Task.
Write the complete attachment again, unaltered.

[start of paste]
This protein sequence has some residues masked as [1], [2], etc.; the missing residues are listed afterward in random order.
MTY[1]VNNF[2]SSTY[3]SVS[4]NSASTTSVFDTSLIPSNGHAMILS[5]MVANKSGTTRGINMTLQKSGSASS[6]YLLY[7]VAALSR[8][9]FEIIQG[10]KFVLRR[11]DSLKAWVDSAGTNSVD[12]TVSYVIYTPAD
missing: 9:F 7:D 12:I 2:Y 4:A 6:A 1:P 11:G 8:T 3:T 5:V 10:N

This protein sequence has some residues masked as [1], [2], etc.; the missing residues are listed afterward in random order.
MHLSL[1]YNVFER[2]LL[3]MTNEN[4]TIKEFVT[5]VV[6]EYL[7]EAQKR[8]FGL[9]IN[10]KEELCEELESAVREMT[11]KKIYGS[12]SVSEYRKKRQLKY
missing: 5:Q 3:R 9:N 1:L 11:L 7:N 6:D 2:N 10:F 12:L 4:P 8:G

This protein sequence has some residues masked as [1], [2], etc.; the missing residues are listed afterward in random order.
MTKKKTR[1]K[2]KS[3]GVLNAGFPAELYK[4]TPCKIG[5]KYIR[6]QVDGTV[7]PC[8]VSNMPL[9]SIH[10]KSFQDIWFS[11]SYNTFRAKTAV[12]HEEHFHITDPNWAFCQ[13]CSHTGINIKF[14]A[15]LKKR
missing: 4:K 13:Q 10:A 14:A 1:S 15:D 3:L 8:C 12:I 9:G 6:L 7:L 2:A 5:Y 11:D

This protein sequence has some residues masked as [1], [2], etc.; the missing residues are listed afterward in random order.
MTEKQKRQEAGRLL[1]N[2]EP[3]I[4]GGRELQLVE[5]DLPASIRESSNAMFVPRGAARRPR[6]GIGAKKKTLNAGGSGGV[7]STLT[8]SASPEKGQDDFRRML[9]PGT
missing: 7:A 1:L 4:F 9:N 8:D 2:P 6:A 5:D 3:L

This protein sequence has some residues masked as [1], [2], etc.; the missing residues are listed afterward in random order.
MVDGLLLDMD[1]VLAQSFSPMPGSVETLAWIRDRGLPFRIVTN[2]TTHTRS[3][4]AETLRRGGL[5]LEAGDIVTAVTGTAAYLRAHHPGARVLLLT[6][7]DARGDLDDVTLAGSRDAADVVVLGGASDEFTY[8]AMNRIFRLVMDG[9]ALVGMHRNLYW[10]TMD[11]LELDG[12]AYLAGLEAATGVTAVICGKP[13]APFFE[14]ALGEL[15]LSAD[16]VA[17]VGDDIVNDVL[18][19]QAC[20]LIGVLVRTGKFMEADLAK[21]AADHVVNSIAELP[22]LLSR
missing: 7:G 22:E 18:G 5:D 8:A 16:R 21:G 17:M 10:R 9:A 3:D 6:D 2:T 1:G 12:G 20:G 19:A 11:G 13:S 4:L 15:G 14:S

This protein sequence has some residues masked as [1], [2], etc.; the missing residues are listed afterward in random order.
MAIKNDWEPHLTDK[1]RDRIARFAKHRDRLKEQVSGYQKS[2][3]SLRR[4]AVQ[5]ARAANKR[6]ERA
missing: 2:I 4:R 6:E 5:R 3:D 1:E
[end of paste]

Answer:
This protein sequence has some residues masked as [1], [2], etc.; the missing residues are listed afterward in random order.
MTY[1]VNNF[2]SSTY[3]SVS[4]NSASTTSVFDTSLIPSNGHAMILS[5]MVANKSGTTRGINMTLQKSGSASS[6]YLLY[7]VAALSR[8][9]FEIIQG[10]KFVLRR[11]DSLKAWVDSAGTNSVD[12]TVSYVIYTPAD
missing: 9:F 7:D 12:I 2:Y 4:A 6:A 1:P 11:G 8:T 3:T 5:V 10:N

This protein sequence has some residues masked as [1], [2], etc.; the missing residues are listed afterward in random order.
MHLSL[1]YNVFER[2]LL[3]MTNEN[4]TIKEFVT[5]VV[6]EYL[7]EAQKR[8]FGL[9]IN[10]KEELCEELESAVREMT[11]KKIYGS[12]SVSEYRKKRQLKY
missing: 5:Q 3:R 9:N 1:L 11:L 7:N 6:D 2:N 10:F 12:L 4:P 8:G

This protein sequence has some residues masked as [1], [2], etc.; the missing residues are listed afterward in random order.
MTKKKTR[1]K[2]KS[3]GVLNAGFPAELYK[4]TPCKIG[5]KYIR[6]QVDGTV[7]PC[8]VSNMPL[9]SIH[10]KSFQDIWFS[11]SYNTFRAKTAV[12]HEEHFHITDPNWAFCQ[13]CSHTGINIKF[14]A[15]LKKR
missing: 4:K 13:Q 10:A 14:A 1:S 15:D 3:L 8:C 12:I 9:G 6:L 7:L 2:A 5:Y 11:D

This protein sequence has some residues masked as [1], [2], etc.; the missing residues are listed afterward in random order.
MTEKQKRQEAGRLL[1]N[2]EP[3]I[4]GGRELQLVE[5]DLPASIRESSNAMFVPRGAARRPR[6]GIGAKKKTLNAGGSGGV[7]STLT[8]SASPEKGQDDFRRML[9]PGT
missing: 7:A 1:L 4:F 9:N 8:D 2:P 6:A 5:D 3:L

This protein sequence has some residues masked as [1], [2], etc.; the missing residues are listed afterward in random order.
MVDGLLLDMD[1]VLAQSFSPMPGSVETLAWIRDRGLPFRIVTN[2]TTHTRS[3][4]AETLRRGGL[5]LEAGDIVTAVTGTAAYLRAHHPGARVLLLT[6][7]DARGDLDDVTLAGSRDAADVVVLGGASDEFTY[8]AMNRIFRLVMDG[9]ALVGMHRNLYW[10]TMD[11]LELDG[12]AYLAGLEAATGVTAVICGKP[13]APFFE[14]ALGEL[15]LSAD[16]VA[17]VGDDIVNDVL[18][19]QAC[20]LIGVLVRTGKFMEADLAK[21]AADHVVNSIAELP[22]LLSR
missing: 7:G 22:E 18:G 5:D 8:A 16:R 21:G 17:M 10:R 9:A 3:D 6:D 2:T 1:G 12:G 20:G 19:A 11:G 13:S 4:L 15:G 14:S

This protein sequence has some residues masked as [1], [2], etc.; the missing residues are listed afterward in random order.
MAIKNDWEPHLTDK[1]RDRIARFAKHRDRLKEQVSGYQKS[2][3]SLRR[4]AVQ[5]ARAANKR[6]ERA
missing: 2:I 4:R 6:E 5:R 3:D 1:E